They’re playing their Trump card!
Long-time polluters of the Gowanus Canal forced to pay for its clean-up by the Federal Government are using stall tactics to slow the project by up to eight years in hopes that President Trump’s wacky positions on the environment will eventually get them out of completing the job, activists said this week.
A group of contaminators that includes National Grid and approximately two dozen others filed a timeline with the Feds in February that drags out work by tacking on unnecessary studies along with tests that have already been completed — the project’s manager claims — a move that could have something to do with the sometime climate change denier in the White House.
“The [polluters] are taking full advantage of that,” said Carroll Gardens resident Katia Kelly, a member of the so-called Superfund site’s Community Advisory Group. “It seemed right after the election there seems to be a discrepancy when it comes to the schedule.”
And even if Trump doesn’t kill the clean-up, the new schedule will delay the project up to eight years, project manager Christos Tsiamis said at the group monthly meeting on Tuesday, as first reported by local blog Pardon Me For Asking.
“With this schedule forget about completion by 2022,” said project manager Christos Tsiamis. “So we’re going to the end of the decade for completing the canal, not 2022 but it will be closer to 2030.”
The Environmental Protection agency has already used existing information on the canal from the Army Corps of Engineers and conducted its own analyses to make sure everything is up to snuff, but the polluters insist on going back and doing their own time consuming work, Tsiamis said.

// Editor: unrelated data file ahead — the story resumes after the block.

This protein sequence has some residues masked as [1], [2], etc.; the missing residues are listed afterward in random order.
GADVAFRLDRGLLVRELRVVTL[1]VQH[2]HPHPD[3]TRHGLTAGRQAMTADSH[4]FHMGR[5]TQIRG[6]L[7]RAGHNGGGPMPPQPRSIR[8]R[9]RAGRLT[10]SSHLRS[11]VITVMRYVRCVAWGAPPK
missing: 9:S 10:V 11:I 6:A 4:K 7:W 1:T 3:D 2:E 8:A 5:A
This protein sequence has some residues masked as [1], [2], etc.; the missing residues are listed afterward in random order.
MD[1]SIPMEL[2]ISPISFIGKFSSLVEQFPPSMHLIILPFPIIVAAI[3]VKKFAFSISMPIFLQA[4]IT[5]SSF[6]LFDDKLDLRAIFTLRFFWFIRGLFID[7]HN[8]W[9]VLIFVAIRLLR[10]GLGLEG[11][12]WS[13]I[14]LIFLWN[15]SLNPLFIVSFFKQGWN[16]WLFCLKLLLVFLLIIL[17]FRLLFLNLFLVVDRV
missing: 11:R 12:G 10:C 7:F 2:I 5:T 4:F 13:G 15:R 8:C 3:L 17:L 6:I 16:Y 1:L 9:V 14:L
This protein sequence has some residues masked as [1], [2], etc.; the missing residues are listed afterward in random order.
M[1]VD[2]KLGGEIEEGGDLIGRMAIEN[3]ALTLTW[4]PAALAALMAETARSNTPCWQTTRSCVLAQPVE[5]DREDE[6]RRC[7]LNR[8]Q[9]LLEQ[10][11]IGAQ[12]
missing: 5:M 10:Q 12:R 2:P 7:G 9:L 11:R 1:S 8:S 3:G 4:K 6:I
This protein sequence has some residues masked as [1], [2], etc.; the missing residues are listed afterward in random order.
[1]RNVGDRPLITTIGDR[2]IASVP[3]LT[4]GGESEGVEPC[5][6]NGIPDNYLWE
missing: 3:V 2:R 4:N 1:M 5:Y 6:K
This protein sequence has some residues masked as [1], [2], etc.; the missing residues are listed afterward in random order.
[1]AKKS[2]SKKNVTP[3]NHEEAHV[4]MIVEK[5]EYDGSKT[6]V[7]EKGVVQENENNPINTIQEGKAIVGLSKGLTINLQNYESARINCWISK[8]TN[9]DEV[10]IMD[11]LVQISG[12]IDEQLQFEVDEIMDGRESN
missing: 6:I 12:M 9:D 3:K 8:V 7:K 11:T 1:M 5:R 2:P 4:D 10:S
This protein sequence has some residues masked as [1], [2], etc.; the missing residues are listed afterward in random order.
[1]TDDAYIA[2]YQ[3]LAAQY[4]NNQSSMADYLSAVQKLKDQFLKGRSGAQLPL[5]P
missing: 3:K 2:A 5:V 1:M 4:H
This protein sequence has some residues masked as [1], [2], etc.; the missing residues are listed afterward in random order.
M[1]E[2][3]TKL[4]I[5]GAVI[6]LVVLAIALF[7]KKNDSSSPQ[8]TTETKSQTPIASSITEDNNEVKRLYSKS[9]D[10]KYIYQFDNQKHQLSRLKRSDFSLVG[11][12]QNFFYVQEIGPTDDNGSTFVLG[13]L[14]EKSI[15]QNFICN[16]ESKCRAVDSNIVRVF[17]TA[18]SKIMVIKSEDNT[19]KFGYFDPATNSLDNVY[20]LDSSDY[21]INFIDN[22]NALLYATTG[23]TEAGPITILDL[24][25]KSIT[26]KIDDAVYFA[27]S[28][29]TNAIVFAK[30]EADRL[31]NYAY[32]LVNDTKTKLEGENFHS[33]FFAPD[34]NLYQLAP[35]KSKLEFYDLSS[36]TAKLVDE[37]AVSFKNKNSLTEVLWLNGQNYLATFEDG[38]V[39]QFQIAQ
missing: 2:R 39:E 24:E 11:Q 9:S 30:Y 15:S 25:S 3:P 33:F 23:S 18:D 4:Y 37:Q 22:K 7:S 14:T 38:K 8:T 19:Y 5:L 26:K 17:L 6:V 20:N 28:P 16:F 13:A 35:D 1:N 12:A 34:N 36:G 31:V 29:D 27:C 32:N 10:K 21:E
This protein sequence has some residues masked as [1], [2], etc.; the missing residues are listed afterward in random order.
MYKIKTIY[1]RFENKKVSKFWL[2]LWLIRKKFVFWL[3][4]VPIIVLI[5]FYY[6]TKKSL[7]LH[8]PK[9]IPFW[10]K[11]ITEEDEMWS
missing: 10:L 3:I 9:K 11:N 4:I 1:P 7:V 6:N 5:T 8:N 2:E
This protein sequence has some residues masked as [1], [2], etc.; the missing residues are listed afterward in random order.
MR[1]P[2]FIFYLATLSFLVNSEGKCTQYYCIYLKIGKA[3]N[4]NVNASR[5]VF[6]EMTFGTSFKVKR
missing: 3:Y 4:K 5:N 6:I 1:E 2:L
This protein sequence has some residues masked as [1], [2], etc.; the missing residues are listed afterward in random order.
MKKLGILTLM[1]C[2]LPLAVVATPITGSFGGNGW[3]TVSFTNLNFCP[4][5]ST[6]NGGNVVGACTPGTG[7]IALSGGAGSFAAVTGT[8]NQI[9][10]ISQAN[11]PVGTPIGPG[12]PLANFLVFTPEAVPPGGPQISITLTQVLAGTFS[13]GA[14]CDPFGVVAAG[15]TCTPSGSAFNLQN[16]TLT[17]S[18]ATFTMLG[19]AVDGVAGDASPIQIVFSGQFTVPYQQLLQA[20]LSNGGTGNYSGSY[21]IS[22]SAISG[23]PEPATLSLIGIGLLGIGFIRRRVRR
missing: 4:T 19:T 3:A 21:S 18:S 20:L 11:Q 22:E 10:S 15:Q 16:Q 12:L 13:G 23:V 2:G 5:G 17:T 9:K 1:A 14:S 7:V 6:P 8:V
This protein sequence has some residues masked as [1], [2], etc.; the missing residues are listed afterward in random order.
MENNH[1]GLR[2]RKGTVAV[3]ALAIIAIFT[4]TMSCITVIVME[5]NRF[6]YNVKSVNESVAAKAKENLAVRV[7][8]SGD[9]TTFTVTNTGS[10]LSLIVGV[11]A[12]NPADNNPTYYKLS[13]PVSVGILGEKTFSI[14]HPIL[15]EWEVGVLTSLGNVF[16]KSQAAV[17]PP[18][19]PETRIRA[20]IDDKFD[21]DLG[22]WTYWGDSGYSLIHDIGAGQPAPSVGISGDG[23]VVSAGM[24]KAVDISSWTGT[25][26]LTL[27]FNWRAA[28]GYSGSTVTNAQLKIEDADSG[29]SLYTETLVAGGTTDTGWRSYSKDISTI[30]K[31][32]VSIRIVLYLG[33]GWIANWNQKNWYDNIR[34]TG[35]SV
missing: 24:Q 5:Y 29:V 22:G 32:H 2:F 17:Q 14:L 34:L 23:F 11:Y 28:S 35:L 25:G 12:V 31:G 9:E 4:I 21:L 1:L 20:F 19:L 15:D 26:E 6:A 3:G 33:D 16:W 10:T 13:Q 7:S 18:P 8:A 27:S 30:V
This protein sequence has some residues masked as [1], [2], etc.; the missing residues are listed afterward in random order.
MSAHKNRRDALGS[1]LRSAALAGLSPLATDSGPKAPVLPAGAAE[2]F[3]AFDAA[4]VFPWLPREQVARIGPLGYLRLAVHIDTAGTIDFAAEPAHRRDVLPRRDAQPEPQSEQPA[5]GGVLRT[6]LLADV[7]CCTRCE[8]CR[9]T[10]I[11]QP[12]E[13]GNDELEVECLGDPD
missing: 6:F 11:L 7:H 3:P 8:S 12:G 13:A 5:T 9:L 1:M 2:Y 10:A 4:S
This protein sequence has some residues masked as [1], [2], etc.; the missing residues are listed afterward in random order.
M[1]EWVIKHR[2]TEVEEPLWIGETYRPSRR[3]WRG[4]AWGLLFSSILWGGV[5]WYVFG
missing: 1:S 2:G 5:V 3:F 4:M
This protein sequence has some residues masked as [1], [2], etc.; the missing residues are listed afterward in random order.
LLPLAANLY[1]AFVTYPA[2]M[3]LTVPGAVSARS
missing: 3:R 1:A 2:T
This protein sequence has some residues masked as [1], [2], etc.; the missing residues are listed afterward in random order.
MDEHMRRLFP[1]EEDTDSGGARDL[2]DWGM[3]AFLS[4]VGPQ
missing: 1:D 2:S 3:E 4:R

“We don’t have to go and investigate every particle of sand in the sediment. That’s not what’s happening with the work right now,” he said. “[It] forces me to send mail to them to tell them to stop wasting your money, you’re wasting my time.”
Tsiamis has already sent several requests to the polluters demanding they buck up, but said he can’t guarantee how successful they will be. The agency could also take the responsible parties to court, but a lawsuit would take years and delay the project even further, he said. He added the cleanup can still be completed on time as long as the parties involved agree to play ball.
But the responsible parties claim they’re doing what they can to get the job done and they need to do the supplemental studies to ensure accuracy and safety, said a National Grid rep, although she refused to say if one of the motivations for stalling was the possibility of one day getting out of the cleanup entirely.
“This process has been expedited and the responsible parties are working cooperatively to meet the more ambitious timeline while also being mindful of the need to create a design that is safe, constructible and sustainable,” said spokeswoman Karen Young.
National Grid has already taken steps to foot the cleanup bill — it hiked its rates last year to pay for its many so-called Superfund obligations around the city.
Outraged locals believe that the sludge-spewing companies are not stepping up to the plate and promise to make their life hell until they stop mucking around.
“I have always said it is criminal to go ahead and not step up to the responsibilities we all know they have,” said Kelly. “I think the only thing we can do as a community.”